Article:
Dental disease is one of the most common medical problems in our family friends. Fortunately, it’s a problem that can be managed and treated. Of course, like dental problems in humans, it’s better to treat early. Periodontal disease affecting the gums and supporting tissues is quite common and is the leading cause of tooth loss in pets.
We have always participated in the National Pet Dental Health month in February, but due to high demand, we are now offering the same incentives in September. Of course, we perform professional dental cleanings all year round, but during Pet Dental Month we provide some additional incentives to encourage regular dental care. By having two per year, it makes it a bit easier for those pets that need professional cleaning more than once yearly. Dental disease causes far more than bad breath and we want to help keep your pet’s mouths healthy!
The Dental Cleaning Procedure
The dental cleaning or dental prophylaxis is a multifaceted procedure. In many aspects, it is quite similar to our own dental cleaning at our dentist’s office. The glaring differences are
1) the need for general anesthesia to perform a proper cleaning on our pets
2) the greater degree of periodontal disease typically found in our pets
After preanesthetic evaluation and the induction of a light plane of anesthesia, the teeth and oral cavity are examined closely for evidence of oral cancer, tooth damage, periodontal disease, etc..
Any fractured or visibly damaged teeth are evaluated and full mouth dental x-rays are performed to evaluate each tooth fully. Nearly 50% of dental disease occurs below the gum line and cannot be detected unless dental x-rays are performed!
If an extraction is required, a local anesthetic (Novacaine) is injected to numb the area prior to the extraction. The teeth are scaled to remove the heavy tartar and calculus using an ultrasonic scaler. This is followed by hand scaling to remove bacteria and plaque beneath the gum line (one important reason anesthesia is required!).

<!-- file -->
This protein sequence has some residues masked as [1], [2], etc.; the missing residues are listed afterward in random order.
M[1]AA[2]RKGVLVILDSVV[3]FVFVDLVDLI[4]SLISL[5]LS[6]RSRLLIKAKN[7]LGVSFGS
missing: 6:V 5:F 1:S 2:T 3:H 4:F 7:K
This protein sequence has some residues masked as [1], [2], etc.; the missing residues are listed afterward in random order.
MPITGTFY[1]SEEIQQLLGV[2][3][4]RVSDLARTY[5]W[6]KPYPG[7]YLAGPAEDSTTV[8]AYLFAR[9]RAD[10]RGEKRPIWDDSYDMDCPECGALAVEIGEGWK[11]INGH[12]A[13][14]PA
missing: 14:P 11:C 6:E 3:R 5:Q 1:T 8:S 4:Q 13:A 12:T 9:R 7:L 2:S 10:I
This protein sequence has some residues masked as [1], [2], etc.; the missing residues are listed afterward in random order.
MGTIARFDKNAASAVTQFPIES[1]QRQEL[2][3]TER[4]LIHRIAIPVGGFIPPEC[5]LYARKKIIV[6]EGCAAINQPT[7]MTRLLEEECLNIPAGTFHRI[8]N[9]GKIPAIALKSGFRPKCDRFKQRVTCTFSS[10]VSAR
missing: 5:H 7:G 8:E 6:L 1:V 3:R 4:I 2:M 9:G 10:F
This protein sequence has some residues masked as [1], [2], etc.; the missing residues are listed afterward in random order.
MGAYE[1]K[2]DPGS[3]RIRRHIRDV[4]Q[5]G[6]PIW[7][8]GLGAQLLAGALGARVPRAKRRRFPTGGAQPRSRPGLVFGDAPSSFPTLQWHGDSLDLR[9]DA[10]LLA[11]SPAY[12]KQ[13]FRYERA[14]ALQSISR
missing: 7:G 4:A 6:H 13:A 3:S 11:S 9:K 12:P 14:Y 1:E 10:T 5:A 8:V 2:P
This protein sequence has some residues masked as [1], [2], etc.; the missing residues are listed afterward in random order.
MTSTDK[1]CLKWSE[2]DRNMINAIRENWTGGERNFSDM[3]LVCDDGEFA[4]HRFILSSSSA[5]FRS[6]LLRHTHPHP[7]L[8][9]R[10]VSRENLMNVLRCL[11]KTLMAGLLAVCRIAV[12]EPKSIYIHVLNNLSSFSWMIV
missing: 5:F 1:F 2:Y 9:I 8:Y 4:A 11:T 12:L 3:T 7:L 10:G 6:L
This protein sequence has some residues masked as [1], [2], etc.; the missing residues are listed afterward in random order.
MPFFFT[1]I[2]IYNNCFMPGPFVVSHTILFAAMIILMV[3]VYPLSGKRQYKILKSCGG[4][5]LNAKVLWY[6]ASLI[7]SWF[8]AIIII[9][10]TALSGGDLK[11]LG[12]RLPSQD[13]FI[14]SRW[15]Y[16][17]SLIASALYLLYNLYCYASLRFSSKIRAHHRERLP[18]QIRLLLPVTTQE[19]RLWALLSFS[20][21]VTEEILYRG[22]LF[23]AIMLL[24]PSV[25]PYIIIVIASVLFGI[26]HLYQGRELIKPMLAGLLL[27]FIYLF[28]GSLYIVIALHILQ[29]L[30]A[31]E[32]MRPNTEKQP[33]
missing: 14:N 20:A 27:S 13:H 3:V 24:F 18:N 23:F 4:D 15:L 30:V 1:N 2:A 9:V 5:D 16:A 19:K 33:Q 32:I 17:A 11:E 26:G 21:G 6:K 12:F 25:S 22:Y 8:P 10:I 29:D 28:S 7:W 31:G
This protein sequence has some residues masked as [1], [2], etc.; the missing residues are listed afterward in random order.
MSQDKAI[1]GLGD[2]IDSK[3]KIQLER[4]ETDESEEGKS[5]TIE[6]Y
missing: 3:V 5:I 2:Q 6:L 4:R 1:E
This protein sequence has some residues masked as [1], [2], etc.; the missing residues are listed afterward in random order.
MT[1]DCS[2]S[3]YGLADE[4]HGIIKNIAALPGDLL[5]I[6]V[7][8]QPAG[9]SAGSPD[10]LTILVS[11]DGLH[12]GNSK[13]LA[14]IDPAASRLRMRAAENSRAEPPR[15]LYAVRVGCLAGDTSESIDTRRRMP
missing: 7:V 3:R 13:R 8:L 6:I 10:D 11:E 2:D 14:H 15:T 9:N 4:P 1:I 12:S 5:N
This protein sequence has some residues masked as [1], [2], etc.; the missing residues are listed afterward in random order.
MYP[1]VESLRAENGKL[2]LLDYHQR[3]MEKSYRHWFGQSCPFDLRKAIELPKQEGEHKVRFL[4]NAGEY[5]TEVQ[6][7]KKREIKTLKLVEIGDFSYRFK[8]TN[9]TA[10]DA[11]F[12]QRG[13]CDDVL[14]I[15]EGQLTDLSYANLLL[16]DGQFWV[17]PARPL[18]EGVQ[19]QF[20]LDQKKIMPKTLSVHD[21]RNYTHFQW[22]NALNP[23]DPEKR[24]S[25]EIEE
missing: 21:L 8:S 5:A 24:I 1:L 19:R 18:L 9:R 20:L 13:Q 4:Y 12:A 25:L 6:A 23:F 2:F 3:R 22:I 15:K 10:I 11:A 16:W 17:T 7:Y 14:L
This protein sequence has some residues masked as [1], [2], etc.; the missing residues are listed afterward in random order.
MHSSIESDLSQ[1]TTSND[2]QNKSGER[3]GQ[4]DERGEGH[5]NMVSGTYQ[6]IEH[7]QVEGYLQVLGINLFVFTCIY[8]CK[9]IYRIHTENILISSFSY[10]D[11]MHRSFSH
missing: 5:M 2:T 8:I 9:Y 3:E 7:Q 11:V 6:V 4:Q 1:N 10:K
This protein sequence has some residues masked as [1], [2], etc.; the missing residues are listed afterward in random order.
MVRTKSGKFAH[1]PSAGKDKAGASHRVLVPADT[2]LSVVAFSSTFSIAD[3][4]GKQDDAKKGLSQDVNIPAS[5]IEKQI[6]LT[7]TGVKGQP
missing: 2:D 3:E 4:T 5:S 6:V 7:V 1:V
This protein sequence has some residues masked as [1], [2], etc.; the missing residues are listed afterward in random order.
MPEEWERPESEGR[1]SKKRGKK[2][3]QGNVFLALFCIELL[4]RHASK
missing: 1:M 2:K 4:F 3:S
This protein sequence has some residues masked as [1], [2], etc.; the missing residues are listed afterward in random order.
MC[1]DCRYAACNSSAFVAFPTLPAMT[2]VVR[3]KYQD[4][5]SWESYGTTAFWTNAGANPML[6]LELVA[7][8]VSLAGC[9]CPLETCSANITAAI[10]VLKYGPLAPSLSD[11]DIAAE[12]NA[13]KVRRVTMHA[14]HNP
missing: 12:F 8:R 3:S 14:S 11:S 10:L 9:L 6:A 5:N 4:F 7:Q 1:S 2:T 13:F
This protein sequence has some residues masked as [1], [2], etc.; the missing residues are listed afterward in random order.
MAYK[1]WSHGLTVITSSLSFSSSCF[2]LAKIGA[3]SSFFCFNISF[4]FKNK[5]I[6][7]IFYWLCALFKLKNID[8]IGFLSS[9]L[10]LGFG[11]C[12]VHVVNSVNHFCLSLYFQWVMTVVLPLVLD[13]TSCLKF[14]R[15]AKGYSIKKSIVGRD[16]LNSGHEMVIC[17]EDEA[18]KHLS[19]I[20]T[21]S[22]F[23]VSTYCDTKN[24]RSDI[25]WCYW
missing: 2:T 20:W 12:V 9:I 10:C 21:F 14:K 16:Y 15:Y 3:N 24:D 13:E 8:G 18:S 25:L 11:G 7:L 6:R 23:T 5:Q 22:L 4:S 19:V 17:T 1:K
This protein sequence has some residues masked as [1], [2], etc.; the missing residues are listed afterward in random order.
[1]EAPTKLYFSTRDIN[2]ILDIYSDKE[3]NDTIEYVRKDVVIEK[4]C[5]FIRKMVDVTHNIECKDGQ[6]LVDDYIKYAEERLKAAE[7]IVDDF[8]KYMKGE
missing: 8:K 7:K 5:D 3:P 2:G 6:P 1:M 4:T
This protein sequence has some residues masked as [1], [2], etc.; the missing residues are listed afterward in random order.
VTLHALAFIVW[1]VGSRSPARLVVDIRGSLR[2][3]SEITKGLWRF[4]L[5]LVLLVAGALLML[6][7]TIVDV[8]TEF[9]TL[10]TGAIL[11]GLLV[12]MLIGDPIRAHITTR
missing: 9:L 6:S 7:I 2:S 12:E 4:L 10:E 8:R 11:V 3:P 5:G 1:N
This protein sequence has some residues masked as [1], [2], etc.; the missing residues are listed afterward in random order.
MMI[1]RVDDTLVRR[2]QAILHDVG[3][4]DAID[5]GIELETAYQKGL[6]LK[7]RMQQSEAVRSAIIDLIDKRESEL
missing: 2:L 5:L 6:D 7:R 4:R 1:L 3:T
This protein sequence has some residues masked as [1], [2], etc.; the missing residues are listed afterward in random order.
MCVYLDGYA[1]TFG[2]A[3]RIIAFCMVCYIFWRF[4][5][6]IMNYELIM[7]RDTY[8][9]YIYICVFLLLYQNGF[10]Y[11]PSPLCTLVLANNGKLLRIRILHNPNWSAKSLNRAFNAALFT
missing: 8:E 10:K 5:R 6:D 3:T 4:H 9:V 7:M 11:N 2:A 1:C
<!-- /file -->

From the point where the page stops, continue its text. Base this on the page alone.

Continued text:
Once the teeth are clean, they are polished with a low speed handpiece to smooth the enamel surface to help resist tartar formation & attachment. Fluoride is then painted heavily on all tooth surfaces and allowed to soak for several minutes prior to rinsing. If elected, a barrier sealant is then applied to further slow tartar formation in the future. If indicated, antibiotics and pain medication are administered according to the patient’s needs. They are gently awakened from the light plane of anesthesia and may generally go home within a matter of hours.
The pictures on the right and below are examples of BEFORE and AFTER photographs of two patients receiving dental cleanings. Both have significant periodontal disease although both were fairly young at the time of these procedures. When you consider what dogs and cats are inclined to put in their mouths and their lack of personal hygiene, it’s not surprising their mouths get so bad so young. Could you imagine if you didn’t brush your teeth (much less floss!) for a few years? Not a pretty image!
An important note about Anesthesia-free dental cleanings:
A proper dental cleaning cannot be performed without anesthesia, it’s really that simple. Appropriate cleaning below the gum line, where periodontal disease starts, cannot be safely performed in an awake animal. The instruments are extremely sharp and require precise use to clean the teeth correctly and safely. Dental x-rays always require anesthesia. Given that 30 to 50% of all dental disease is hidden below the gum line, dental x-rays are an essential part of the dental procedure. Without these techniques, a dental cleaning is little more than a cosmetic procedure with very short term benefits and little or no impact on actual dental health. Without proper cleaning and x-rays, it’s largely a waste of money and a disservice to the owner and the pet. Anesthesia free dental creates the impression the pet’s teeth are clean when in fact, the areas of greatest concern have been totally ignored. To read more about this subject, see the following in depth article at http://www.toothvet.ca/PDFfiles/Anesthesia-free.pdf.